As they have annually now for 26 years, family, friends and other supporters of Ramona Wilson came together June 6 to remember the 16-year-old who went missing on June 11, 1994. Her body was found near the Smithers airport the following spring in April 1995.
Last week, a parade of vehicles, decorated with remembrances of Ramona and other Missing and Murdered Indigenous Women and Girls (MMIWG) made their way from Railway Ave. up Queen Street and down Hwy 16 to Yellich Road, near where Ramona’s body was found.
“It means a lot to our family and many others to bring awareness to this tragedy of our loved ones missing or murdered,” said Brenda Wilson, Ramona’s sister.
In the past, the parade has been a march from Lake Kathlyn to Yellich Road, but due to COVID-19 the family decided to change it up this year.
In lieu of refreshments and speeches, as has been the tradition, the family provided goodie bags to participants as a token of their appreciation.
Last year on June 3, just days before the walk, The National Inquiry into MMIWG released its 1,200-page report, which called violence against First Nations, Metis and Inuit women and girls a form of “genocide” and a “centuries in the making” crisis.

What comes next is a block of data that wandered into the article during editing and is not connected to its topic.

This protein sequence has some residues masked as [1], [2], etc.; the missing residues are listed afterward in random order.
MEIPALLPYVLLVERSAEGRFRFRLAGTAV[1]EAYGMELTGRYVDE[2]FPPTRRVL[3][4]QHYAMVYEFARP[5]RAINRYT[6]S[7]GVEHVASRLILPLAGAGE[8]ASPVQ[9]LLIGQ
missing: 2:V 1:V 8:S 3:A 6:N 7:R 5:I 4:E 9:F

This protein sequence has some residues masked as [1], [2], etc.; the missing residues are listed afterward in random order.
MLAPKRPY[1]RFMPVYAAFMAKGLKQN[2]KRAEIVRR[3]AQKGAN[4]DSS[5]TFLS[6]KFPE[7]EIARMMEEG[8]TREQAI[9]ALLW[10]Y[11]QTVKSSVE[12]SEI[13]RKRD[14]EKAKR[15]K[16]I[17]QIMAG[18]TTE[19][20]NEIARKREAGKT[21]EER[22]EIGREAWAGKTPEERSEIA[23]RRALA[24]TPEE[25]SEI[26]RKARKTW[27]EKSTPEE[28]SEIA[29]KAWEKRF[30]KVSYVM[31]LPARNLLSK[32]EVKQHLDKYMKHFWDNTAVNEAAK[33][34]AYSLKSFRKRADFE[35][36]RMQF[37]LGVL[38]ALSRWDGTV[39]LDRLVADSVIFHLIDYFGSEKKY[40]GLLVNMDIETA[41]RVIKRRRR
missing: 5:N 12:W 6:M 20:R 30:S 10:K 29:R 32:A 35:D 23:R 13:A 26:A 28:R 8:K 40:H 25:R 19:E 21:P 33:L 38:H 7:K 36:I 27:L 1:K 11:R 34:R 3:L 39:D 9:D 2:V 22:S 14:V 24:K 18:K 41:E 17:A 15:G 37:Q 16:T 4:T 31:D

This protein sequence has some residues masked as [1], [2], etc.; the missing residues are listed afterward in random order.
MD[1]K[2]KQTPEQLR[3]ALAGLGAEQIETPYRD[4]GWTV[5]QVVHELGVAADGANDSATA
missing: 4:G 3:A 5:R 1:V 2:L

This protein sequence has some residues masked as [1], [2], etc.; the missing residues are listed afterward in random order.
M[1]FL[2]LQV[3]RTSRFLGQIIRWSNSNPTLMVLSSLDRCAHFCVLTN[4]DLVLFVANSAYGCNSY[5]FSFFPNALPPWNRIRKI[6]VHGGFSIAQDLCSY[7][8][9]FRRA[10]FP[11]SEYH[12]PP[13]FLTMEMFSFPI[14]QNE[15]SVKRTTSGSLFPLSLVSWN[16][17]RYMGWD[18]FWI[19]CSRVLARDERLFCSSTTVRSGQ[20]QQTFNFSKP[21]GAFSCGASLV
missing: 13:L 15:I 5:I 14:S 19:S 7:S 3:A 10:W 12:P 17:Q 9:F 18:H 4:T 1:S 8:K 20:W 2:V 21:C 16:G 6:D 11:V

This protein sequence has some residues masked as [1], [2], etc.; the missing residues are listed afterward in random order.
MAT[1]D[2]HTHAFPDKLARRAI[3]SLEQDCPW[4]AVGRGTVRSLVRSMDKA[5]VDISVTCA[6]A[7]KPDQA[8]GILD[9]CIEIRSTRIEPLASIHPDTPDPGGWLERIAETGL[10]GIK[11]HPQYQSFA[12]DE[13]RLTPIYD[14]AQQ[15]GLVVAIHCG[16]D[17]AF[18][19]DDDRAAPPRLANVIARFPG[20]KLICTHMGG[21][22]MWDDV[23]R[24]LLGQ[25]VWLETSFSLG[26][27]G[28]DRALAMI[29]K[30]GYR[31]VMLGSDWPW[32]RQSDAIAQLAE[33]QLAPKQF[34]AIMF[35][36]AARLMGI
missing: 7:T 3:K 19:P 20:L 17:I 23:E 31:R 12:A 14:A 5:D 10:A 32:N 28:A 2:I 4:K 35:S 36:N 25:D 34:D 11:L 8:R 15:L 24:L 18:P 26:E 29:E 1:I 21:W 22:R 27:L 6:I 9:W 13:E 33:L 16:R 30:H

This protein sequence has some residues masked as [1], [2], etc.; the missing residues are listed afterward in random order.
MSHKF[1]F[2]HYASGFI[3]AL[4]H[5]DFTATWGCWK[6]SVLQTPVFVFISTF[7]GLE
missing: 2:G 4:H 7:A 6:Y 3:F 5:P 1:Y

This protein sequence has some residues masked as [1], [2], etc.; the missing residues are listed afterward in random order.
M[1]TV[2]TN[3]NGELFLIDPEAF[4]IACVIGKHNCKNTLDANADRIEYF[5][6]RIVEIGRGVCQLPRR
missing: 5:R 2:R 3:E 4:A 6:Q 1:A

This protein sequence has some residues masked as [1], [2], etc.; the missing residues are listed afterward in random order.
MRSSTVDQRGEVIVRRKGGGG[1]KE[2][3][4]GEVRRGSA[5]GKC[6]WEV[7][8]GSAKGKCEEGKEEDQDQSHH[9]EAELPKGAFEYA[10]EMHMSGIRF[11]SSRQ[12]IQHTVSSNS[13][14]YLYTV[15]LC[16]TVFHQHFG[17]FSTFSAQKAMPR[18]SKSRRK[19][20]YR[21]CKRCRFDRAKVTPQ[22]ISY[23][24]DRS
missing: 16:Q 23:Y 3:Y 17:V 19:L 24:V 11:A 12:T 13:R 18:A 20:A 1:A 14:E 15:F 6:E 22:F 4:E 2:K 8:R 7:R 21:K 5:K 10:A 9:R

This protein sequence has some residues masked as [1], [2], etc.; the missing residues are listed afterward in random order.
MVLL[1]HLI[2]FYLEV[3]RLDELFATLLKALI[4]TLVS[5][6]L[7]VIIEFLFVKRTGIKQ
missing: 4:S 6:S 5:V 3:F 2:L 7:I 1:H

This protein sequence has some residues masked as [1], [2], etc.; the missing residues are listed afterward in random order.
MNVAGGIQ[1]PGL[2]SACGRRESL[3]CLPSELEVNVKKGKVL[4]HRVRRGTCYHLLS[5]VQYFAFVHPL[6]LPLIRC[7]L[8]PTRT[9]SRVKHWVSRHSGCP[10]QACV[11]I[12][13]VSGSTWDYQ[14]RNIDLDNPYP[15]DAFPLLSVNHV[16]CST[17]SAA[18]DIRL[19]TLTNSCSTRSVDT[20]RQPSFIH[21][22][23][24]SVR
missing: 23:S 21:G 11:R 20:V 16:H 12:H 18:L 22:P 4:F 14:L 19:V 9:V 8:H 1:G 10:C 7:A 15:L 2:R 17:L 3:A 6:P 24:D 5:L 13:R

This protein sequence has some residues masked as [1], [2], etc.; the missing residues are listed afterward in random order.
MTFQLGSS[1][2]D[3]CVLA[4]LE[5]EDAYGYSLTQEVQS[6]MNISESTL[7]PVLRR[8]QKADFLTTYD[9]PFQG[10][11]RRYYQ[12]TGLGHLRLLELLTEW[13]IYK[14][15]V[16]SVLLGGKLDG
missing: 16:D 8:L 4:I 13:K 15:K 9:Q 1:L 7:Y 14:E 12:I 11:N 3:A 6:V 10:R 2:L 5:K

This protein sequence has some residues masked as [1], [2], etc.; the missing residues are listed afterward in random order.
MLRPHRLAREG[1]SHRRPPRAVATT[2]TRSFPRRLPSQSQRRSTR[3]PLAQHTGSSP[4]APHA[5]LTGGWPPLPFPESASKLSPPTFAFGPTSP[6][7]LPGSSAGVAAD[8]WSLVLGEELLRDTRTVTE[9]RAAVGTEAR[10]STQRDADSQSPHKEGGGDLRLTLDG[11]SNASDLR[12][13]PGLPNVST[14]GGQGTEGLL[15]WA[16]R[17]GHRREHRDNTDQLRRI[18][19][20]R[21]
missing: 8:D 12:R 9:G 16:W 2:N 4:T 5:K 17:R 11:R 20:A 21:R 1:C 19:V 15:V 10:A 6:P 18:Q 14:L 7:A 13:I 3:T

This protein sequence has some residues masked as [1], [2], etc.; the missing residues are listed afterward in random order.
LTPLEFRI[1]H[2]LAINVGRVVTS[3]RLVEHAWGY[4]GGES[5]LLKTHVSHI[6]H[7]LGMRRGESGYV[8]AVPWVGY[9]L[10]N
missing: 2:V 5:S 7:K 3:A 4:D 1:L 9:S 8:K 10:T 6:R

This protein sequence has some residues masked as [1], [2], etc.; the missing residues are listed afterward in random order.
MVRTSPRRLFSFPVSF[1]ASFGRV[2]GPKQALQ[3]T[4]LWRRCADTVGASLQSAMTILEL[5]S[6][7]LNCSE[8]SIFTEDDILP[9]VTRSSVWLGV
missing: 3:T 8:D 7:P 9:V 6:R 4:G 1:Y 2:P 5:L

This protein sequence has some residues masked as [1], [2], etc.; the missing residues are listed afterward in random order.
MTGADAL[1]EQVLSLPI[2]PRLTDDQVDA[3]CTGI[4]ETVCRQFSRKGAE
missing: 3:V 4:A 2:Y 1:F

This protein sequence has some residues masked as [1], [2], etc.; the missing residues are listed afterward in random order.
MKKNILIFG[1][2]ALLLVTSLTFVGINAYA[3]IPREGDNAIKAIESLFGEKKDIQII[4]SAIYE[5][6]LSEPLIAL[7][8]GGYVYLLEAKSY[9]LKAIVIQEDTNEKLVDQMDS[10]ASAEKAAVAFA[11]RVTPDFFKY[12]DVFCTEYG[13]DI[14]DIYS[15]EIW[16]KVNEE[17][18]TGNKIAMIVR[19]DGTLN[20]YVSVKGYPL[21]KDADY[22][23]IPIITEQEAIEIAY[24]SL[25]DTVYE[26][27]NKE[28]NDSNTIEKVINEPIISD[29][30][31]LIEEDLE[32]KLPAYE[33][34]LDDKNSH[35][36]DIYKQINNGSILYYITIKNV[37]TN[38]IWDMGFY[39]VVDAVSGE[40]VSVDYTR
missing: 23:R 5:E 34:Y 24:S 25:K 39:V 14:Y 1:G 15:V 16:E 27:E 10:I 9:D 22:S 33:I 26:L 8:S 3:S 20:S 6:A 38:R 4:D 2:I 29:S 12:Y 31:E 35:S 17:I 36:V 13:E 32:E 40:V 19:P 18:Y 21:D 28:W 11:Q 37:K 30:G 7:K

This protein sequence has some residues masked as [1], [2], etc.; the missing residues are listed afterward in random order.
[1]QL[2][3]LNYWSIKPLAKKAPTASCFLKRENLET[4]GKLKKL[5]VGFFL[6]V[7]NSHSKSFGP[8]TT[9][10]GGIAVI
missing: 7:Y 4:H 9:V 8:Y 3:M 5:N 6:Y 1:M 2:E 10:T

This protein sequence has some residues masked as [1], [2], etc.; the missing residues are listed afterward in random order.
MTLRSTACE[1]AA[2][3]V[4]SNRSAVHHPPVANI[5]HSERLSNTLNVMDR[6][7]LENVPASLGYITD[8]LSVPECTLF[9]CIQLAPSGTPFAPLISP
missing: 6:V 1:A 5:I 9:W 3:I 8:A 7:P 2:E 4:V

“As the evidence demonstrates, human rights and Indigenous rights abuses and violations committed and condoned by the Canadian state represent genocide against Indigenous women, girls, and (LGBTQ and two-spirit) people,” it concluded.
The report contained more than 200 recommendations to multiple levels of government.
On the anniversary of the release of the report last week, the Native Women’s Association of Canada condemned the federal government for dragging its feet on the recommendations.
“Instead of a National Action Plan, we have been left with a Lack-of-Action Plan,” said association president Lorraine Whitman in a statement.